The police appear at this stage to be focusing on tenders issued by the Settlement Division for projects that were carried out in the regional councils whose heads have been arrested as part of the wide-scale corruption probe – Shomron Regional Council leader Gershon Mesika, Tamar Regional Council leader Dov Litvinoff, and Megilot Regional Council leader Mordechai Dahman.
The investigators are also looking into the actions of activists and senior officials from Yisrael Beiteinu, and Deputy Interior Minister Faina Kirschenbaum in particular. Kirschenbaum and others from the party are believed to have transferred or helped to transfer funds to councils, unions and associations in return for payment or job placements for their associates.
"Transfers stemming from coalition agreements"
Thus far, police haven't arrested any suspects from the Settlement Division, which every year receives several financial packages that significantly inflate its original budget. These monetary transfers, carried out with the approval of the Knesset Finance Committee, are often said to stem from the coalition agreements between the various political parties.
The Settlement Division is very closely linked to both Yisrael Beiteinu and Bayit Yehudi, and the body employs several officials from these parties. Yaron Ben Ezra, for example, who serves as Yisrael Beiteinu's representative on the Central Election Committee, is also deputy director-general of the Settlement Division.
As revealed by Calcalist some six months, the Settlement Division's budget has increased by more than 600 percent since the beginning of the year.
Earlier this week, Lapid addressed the unfolding scandal expanding to include the Settlement Division. "We are talking about money. A lot of money. Billions. Under the table. Why do you think they jumped at any attempt to stop us when we tried to pass a law to guarantee transparency in the Settlement Division?"
The former finance minister, fired in the fall by Prime Minister Netanyahu, lashed out at the corruption in the government. "Why do you think the national anti-fraud unit raided the offices of the Settlement Division? Because the corruption continues. Because behind Bennett's smile hides a sectorial faction which cares only for itself, its settlements, its institutions, and its yeshivas."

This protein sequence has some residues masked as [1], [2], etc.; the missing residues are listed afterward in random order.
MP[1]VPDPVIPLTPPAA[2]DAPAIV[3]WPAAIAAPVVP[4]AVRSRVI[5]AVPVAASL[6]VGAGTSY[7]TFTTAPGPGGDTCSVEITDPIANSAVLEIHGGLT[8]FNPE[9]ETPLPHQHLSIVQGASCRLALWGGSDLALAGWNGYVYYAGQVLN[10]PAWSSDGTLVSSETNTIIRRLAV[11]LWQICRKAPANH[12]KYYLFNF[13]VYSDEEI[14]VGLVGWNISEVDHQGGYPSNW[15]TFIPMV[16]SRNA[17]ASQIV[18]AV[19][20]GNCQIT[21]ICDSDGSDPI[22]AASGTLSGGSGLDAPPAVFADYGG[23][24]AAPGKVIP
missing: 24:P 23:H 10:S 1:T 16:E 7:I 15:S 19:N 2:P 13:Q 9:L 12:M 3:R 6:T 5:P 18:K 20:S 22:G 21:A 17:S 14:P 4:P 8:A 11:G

According to Labor MK Stav Shaffir, who's been waging a war in the Finance Committee against the monetary transfers to the Settlement Division, "The Settlement Division's involvement in the big corruption affair proves again that when there's no transparency, there's corruption. Over the past year, I've been waging a persistent battle to expose the covert interests that hold sway over the division's budget. Despite the fact that the division is funded down to the very last shekels by the Israeli taxpayers, its leaders – and the Yisrael Beiteinu and Bayit Yehudi politicians who back them – refuse to reveal what they do with the huge sums channeled to them every year.
"I have demanded time and again in the Finance Committee to know where the division's money is going; and time and again, I am given evasive responses. It's clear now who the cover-up is serving. In addition to the transfer of funds to the regional councils, information I have gathered in recent months indicates that the division is also secretly channeling tens of millions to private organizations, many of whose heads have close ties with the Bayit Yehudi leadership.
"Last year, I presented these troubling findings to the state comptroller and attorney general with a demand to take action on the matter as soon as possible. I trust the Israel Police will do all it takes to expose the truth; at the same time, however, to prevent this kind of state-sponsored corruption, we need to fundamentally change the rotten system by which the government manages the money of the Israeli public without supervision," MK Shaffir concluded.